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Shrove Tuesday, or Pancake Day as it has come to be known, is the day before Ash Wednesday, the beginning of Lent. The reason pancakes are associated with this day is that the forty days of Lent were traditionally a period of fasting, during which only the plainest of foods could be eaten, in remembrance of the forty days that Jesus spent in the wilderness without food. Rich ingredients such as eggs, sugar and cream had to be used up before the fast began, and pancakes were a good way of using these up. In many countries the day is called Mardi Gras or ‘Fat Tuesday’. Shrove Tuesday normally falls in February, but may be in March, depending on the date of Easter.

Nowadays some people give up something they like, such as chocolate for Lent, in place of the traditional fast, and many see it as a time of reflection and preparation before the celebrations of Easter.

The word shrove is the past tense of the old English verb “shrive”, which means to obtain absolution for one’s sins by confessing and doing penance. Shrove Tuesday gets its name from the shriving (confession) that Anglo-Saxon Christians were expected to undergo immediately before Lent.


Pancake races are thought to have begun in 1445. A woman had lost track of the time on Shrove Tuesday, and was busy cooking pancakes in her kitchen. Suddenly she heard the church bell ringing to call people to church for confession. The woman raced out of her house and ran all the way to church, still holding her frying pan and wearing her apron!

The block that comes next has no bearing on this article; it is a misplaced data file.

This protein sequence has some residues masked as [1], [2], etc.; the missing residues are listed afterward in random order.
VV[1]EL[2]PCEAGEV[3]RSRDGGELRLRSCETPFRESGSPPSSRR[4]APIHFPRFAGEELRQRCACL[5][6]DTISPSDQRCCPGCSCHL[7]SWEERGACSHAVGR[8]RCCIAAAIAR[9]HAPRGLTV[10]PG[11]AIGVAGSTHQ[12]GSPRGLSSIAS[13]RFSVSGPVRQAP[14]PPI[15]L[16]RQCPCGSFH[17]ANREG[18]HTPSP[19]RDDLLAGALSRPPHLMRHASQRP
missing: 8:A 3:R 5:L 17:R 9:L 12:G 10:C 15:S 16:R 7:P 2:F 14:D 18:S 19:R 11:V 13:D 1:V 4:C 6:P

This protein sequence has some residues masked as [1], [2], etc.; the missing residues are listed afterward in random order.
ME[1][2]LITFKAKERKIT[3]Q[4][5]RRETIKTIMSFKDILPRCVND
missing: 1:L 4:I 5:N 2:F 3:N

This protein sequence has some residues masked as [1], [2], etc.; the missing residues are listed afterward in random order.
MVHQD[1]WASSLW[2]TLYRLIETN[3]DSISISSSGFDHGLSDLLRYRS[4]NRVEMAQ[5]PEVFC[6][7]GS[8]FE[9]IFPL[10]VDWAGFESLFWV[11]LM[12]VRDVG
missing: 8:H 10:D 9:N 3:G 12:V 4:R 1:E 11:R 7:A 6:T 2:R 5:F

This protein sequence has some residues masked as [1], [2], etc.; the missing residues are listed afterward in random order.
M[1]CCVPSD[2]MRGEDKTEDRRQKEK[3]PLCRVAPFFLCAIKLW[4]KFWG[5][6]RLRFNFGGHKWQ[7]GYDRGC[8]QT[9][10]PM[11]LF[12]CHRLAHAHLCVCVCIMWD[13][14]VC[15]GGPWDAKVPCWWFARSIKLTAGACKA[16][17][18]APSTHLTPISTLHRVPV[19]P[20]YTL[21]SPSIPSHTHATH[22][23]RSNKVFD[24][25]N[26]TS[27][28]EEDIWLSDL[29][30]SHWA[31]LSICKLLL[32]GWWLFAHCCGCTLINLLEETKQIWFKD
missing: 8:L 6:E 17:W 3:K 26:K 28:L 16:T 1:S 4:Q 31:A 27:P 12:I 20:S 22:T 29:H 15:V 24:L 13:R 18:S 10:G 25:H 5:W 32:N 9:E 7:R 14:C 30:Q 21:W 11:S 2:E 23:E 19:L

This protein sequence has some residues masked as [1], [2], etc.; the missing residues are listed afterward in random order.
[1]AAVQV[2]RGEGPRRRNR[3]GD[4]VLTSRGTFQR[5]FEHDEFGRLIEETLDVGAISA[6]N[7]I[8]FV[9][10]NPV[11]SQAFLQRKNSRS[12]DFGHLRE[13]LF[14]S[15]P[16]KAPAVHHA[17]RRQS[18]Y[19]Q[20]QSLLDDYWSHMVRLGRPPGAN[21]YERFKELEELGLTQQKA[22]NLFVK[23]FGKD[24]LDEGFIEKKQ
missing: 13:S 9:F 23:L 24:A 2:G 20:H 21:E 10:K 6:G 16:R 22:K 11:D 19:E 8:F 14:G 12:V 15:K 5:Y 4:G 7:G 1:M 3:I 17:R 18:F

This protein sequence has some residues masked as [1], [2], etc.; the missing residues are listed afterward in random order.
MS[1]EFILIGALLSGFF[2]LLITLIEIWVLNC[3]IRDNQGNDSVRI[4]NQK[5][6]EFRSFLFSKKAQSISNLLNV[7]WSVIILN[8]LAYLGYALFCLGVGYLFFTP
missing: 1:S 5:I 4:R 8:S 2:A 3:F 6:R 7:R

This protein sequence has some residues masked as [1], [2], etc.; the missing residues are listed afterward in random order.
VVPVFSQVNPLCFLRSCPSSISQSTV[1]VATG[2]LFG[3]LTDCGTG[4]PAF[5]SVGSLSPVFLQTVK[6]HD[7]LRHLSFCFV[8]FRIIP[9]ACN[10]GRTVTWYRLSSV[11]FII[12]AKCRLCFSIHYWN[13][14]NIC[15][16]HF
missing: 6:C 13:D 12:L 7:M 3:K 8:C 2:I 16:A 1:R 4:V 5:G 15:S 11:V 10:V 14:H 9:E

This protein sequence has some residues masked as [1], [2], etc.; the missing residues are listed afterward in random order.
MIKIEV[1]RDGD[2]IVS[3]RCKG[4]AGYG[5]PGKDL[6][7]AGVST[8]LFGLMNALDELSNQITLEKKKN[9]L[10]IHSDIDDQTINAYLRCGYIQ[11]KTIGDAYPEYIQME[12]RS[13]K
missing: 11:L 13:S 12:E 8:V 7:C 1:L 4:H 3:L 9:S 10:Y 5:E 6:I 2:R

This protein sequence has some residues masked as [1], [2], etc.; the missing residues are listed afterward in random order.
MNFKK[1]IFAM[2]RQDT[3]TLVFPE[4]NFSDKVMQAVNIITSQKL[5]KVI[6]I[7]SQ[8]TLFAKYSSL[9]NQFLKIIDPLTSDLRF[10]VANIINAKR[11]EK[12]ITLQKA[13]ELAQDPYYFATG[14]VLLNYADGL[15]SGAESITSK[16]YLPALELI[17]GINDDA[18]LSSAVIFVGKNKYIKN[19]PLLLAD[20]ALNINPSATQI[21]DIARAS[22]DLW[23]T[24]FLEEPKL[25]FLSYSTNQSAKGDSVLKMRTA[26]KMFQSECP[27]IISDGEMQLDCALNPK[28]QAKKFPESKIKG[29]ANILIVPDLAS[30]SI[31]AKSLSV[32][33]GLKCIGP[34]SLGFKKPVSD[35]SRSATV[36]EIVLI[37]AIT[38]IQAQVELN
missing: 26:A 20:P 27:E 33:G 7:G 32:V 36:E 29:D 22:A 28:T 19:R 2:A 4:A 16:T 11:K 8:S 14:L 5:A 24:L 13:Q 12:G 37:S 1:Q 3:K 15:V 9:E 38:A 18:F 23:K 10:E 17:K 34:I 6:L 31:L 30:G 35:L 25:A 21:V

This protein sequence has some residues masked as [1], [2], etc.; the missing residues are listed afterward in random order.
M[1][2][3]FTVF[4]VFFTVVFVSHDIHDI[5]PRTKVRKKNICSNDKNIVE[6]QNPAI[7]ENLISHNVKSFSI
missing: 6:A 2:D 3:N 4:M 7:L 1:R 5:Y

The tradition continues in many parts of Britain. Contestants run a course while flipping a pancake in a frying pan. Sometimes points are awarded for speed, for number and height of flips, and number of times the pancake turns over. There may be penalties for dropping the pancake. Mostly it is just done for fun. One of the most famous pancake races is held at Olney in Buckinghamshire over a 415-yard course. The rules are very strict; contestants have to toss their pancake at the start and the finish, as well as wearing an apron and a scarf. The race is followed by a church service.


Have you ever made pancakes? Try our recipe below, but remember to ask permission from an adult before attempting any cooking. The pans do become very hot and you can burn yourself if you are not careful.


115 g plain flour
¼ tsp salt
1 large egg
300 ml milk

Vegetable oil for cooking
Caster sugar & lemon juice or other topping of your choice


First sieve the flour and salt into a large mixing bowl.

Next make a well in the flour, break the egg into it and add a little of the milk.

Whisk gradually, drawing in the flour, to make a thick batter.

Slowly add the remaining milk, beating until smooth.

Leave to stand for 10 mins.

Now get the pan really hot, then turn the heat to medium and add just enough oil to coat the bottom.

Pour about 3 tablespoons of mixture into the hot pan, and swirl it around from side to side to get the base evenly coated with batter.

Cook for 1 – 2 minutes, until small bubbles start to appear.

Flip the pancake over, but be careful as the other side will need less cooking time – then simply slide it out of the pan on to a plate.

To serve, sprinkle each pancake with freshly squeezed lemon juice and caster sugar, and either roll up or fold into triangles. Serve sprinkled with a sprinkle more sugar and another squeeze of lemon juice. Jam, honey, golden or maple syrup could be used instead if you prefer.

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